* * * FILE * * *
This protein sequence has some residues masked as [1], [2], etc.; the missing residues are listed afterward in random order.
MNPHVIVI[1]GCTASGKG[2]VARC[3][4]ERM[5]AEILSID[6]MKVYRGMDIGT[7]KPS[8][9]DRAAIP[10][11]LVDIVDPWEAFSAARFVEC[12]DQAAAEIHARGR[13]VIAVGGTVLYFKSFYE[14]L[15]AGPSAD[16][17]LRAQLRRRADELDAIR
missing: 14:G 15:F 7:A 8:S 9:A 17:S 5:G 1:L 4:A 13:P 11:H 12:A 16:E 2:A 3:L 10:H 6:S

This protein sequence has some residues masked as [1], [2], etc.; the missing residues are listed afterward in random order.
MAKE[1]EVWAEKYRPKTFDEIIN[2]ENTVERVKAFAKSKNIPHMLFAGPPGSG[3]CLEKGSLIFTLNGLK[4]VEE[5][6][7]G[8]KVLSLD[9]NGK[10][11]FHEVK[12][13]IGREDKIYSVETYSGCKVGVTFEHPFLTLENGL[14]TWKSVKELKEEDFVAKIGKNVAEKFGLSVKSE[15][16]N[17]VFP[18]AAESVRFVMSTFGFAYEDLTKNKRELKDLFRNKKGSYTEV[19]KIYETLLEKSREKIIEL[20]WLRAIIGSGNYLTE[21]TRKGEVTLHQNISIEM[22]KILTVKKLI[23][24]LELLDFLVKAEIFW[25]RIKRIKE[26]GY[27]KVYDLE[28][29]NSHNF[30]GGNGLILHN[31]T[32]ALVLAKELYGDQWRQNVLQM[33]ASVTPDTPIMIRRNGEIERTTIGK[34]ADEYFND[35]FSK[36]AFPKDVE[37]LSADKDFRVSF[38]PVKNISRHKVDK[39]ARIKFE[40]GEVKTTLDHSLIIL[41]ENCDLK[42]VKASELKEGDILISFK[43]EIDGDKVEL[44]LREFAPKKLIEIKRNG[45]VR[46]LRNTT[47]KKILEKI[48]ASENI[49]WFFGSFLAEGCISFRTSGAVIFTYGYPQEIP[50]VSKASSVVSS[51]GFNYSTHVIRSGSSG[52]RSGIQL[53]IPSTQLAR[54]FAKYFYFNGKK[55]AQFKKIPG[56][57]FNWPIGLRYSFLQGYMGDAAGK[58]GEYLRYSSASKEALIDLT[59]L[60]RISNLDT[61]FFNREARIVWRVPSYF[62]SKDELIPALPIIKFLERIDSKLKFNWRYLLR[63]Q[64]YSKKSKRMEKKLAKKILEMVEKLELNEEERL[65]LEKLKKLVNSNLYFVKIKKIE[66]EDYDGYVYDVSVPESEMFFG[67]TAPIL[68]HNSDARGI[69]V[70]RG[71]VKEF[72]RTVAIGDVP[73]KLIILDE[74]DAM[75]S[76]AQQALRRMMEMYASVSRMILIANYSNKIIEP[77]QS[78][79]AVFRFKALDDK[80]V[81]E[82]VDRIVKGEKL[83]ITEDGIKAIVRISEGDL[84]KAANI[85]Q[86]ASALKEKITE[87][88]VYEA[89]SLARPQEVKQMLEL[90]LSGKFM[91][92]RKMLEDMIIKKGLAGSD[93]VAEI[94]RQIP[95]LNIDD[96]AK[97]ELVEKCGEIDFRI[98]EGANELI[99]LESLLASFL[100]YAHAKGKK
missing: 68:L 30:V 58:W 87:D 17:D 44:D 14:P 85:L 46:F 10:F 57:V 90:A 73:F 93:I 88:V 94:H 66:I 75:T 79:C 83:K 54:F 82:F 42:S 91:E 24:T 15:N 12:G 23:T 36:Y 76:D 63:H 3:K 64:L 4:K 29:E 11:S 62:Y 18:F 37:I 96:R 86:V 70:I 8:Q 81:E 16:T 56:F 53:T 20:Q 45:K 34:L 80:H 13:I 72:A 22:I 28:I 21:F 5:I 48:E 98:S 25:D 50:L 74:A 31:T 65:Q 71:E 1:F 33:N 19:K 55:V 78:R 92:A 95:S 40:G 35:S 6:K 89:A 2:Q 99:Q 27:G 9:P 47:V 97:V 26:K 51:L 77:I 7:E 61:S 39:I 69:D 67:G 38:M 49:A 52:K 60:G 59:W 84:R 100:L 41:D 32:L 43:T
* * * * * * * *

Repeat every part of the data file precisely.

This protein sequence has some residues masked as [1], [2], etc.; the missing residues are listed afterward in random order.
MNPHVIVI[1]GCTASGKG[2]VARC[3][4]ERM[5]AEILSID[6]MKVYRGMDIGT[7]KPS[8][9]DRAAIP[10][11]LVDIVDPWEAFSAARFVEC[12]DQAAAEIHARGR[13]VIAVGGTVLYFKSFYE[14]L[15]AGPSAD[16][17]LRAQLRRRADELDAIR
missing: 14:G 15:F 7:A 8:S 9:A 17:S 5:G 1:L 4:A 13:P 11:H 12:A 16:E 2:A 3:L 10:H 6:S

This protein sequence has some residues masked as [1], [2], etc.; the missing residues are listed afterward in random order.
MAKE[1]EVWAEKYRPKTFDEIIN[2]ENTVERVKAFAKSKNIPHMLFAGPPGSG[3]CLEKGSLIFTLNGLK[4]VEE[5][6][7]G[8]KVLSLD[9]NGK[10][11]FHEVK[12][13]IGREDKIYSVETYSGCKVGVTFEHPFLTLENGL[14]TWKSVKELKEEDFVAKIGKNVAEKFGLSVKSE[15][16]N[17]VFP[18]AAESVRFVMSTFGFAYEDLTKNKRELKDLFRNKKGSYTEV[19]KIYETLLEKSREKIIEL[20]WLRAIIGSGNYLTE[21]TRKGEVTLHQNISIEM[22]KILTVKKLI[23][24]LELLDFLVKAEIFW[25]RIKRIKE[26]GY[27]KVYDLE[28][29]NSHNF[30]GGNGLILHN[31]T[32]ALVLAKELYGDQWRQNVLQM[33]ASVTPDTPIMIRRNGEIERTTIGK[34]ADEYFND[35]FSK[36]AFPKDVE[37]LSADKDFRVSF[38]PVKNISRHKVDK[39]ARIKFE[40]GEVKTTLDHSLIIL[41]ENCDLK[42]VKASELKEGDILISFK[43]EIDGDKVEL[44]LREFAPKKLIEIKRNG[45]VR[46]LRNTT[47]KKILEKI[48]ASENI[49]WFFGSFLAEGCISFRTSGAVIFTYGYPQEIP[50]VSKASSVVSS[51]GFNYSTHVIRSGSSG[52]RSGIQL[53]IPSTQLAR[54]FAKYFYFNGKK[55]AQFKKIPG[56][57]FNWPIGLRYSFLQGYMGDAAGK[58]GEYLRYSSASKEALIDLT[59]L[60]RISNLDT[61]FFNREARIVWRVPSYF[62]SKDELIPALPIIKFLERIDSKLKFNWRYLLR[63]Q[64]YSKKSKRMEKKLAKKILEMVEKLELNEEERL[65]LEKLKKLVNSNLYFVKIKKIE[66]EDYDGYVYDVSVPESEMFFG[67]TAPIL[68]HNSDARGI[69]V[70]RG[71]VKEF[72]RTVAIGDVP[73]KLIILDE[74]DAM[75]S[76]AQQALRRMMEMYASVSRMILIANYSNKIIEP[77]QS[78][79]AVFRFKALDDK[80]V[81]E[82]VDRIVKGEKL[83]ITEDGIKAIVRISEGDL[84]KAANI[85]Q[86]ASALKEKITE[87][88]VYEA[89]SLARPQEVKQMLEL[90]LSGKFM[91][92]RKMLEDMIIKKGLAGSD[93]VAEI[94]RQIP[95]LNIDD[96]AK[97]ELVEKCGEIDFRI[98]EGANELI[99]LESLLASFL[100]YAHAKGKK
missing: 68:L 30:V 58:W 87:D 17:D 44:D 14:P 85:L 46:F 10:F 57:V 90:A 73:F 93:I 88:V 94:H 66:I 75:T 79:C 83:K 54:F 82:F 42:S 91:E 24:T 15:N 12:G 23:T 36:Y 76:D 63:H 3:K 64:L 4:K 29:E 11:S 62:Y 18:F 37:I 96:R 86:V 70:I 8:Q 81:E 16:T 56:F 53:T 20:Q 45:K 34:L 80:H 13:I 72:A 22:I 28:I 21:F 5:I 48:E 98:S 25:D 50:L 74:A 31:T 65:Q 71:E 1:F 33:N 19:K 55:V 78:R 92:A 95:S 40:G 35:S 6:K 89:A 2:Q 99:Q 27:G 9:P 47:V 97:V 26:K 51:L 77:I 7:E 61:S 39:I 69:D 67:G 38:M 49:A 52:K 60:G 59:W 84:R 100:L 41:D 32:L 43:T